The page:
How can nonprofits tap a new and growing source of talent — people over 50 — to improve the lives of the children and youth they serve?

To help answer the question, nine youth-serving nonprofits — all members of the Alliance for Strong Families and Communities — hired a diverse group of professionals over 50. They were dubbed Second Acts Fellows and tasked with mobilizing others over 50 in paid and volunteer roles. 

That was nearly three years ago. Today, a new report released by’s Gen2Gen campaign concludes that the strategy of employing fellows over 50 to help nonprofits tap encore talent “holds enormous potential” to change lives, organizations, even attitudes about older workers themselves.

“The results from the Second Acts initiative,” the report states, “show clearly that Second Acts Fellows can play a critical role for organizations seeking to leverage 50+ talent.”

The 20-page report tells the story of the pilot conducted by the Alliance with support from, reports on its impact, offers lessons learned, explains the factors that hindered success in some communities, and provides recommendations to help other organizations interested in the fellow model.

An independent evaluation firm, Joining Vision and Action, found that the pilot produced benefits for all groups touched by it. Here are a few:

  • The nonprofits reported recruiting nearly four times as many older volunteers as they had before the Second Acts initiative started, creating stronger ties between the nonprofits and their communities. 
  • Interactions with the older volunteers led to positive changes in the lives of children and youth. Measures of youth confidence, ability in school, and relationships with friends and family all increased.
  • The experience was also a good one for the older adults. Over 90 percent of the Second Acts Fellows and volunteers surveyed reported valuing their roles and feeling a sense of purpose in their lives.
  • Over time, large numbers of nonprofit staff members changed their views about the value of encore talent in helping their organizations meet their mission, better serve their clients and community, and achieve sustainability.

The report tells two stories with powerful results in more depth. Ascentria Care Alliance in Worcester, Massachusetts — one of the largest community service organizations in New England — recruited a “uniquely qualified group of women with dedication and deep roots in the community” to mentor teen moms in residential programs. 

And Lad Lake, a youth service organization in Dousman, Wisconsin that calls itself “the emergency room of the child welfare system,” created a Volunteer Grandparents program to support victims of human trafficking and young people aging out of foster care.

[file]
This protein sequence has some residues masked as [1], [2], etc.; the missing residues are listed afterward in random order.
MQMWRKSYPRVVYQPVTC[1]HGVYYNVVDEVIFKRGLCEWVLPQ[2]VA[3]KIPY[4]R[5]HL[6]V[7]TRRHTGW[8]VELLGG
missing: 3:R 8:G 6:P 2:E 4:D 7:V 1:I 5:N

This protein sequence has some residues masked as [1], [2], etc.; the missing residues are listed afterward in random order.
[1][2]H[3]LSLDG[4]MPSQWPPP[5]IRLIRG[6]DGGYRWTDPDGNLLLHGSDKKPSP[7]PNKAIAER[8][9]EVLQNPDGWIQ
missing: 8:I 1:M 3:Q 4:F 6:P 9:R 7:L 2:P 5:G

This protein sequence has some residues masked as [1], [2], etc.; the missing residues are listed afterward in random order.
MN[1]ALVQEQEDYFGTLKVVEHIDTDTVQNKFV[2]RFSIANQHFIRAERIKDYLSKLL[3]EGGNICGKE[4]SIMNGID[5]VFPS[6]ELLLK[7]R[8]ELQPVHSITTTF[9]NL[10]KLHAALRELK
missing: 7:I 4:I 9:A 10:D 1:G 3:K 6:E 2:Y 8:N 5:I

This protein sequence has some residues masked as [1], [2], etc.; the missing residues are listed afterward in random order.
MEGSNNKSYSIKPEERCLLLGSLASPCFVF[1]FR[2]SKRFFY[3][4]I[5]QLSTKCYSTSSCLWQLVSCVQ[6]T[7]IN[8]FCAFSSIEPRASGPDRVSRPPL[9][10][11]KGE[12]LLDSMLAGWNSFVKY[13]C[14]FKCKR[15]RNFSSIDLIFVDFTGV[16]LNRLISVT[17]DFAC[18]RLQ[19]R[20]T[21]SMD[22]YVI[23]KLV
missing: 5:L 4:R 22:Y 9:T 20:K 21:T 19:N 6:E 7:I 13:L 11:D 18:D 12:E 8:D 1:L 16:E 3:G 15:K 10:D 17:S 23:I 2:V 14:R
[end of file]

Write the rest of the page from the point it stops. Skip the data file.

Both nonprofits are now convinced of the positive impact older volunteers can have on young people.

“Going into the initiative, we knew the aim. We could wrap our arms around it,” says Emily Merritt, who became the Alliance’s director of intergenerational initiative. “But it really turned out to be so much bigger. This is really about organizational change, organizational cultures and mindsets. We’ve seen how much impact just one Fellow can have on these broader organizational dynamics, and it’s incredibly promising.”

Susan Dreyfus, president and CEO of the Alliance called the results “a big win. The success of the Second Acts initiative and the fellowship model has demonstrated the value of age-inclusive, intergenerational organizations.”

The fellow model adapted by the Alliance was based on Encore Fellowships, a program launched 10 years ago to match skilled, seasoned professionals with social sector organizations in high-impact, paid assignments.

To date, thousands of Encore Fellows™ have provided over 2 million hours of service at a fraction of their market value, contributing the equivalent of more than $200 million to nonprofit organizations in more than 50 metropolitan areas. 

“Second Acts Fellows: A new way to help youth-serving nonprofits leverage encore talent” was written by Sandy M. Fernandez, an award-winning journalist, and Corita Brown, Ph.D, director of innovation and learning for 

The Second Acts initiative was funded by the Deerbrook Charitable Trust, the David and Lucile Packard Foundation and Bader Philanthropies.


Published: July 16, 2019

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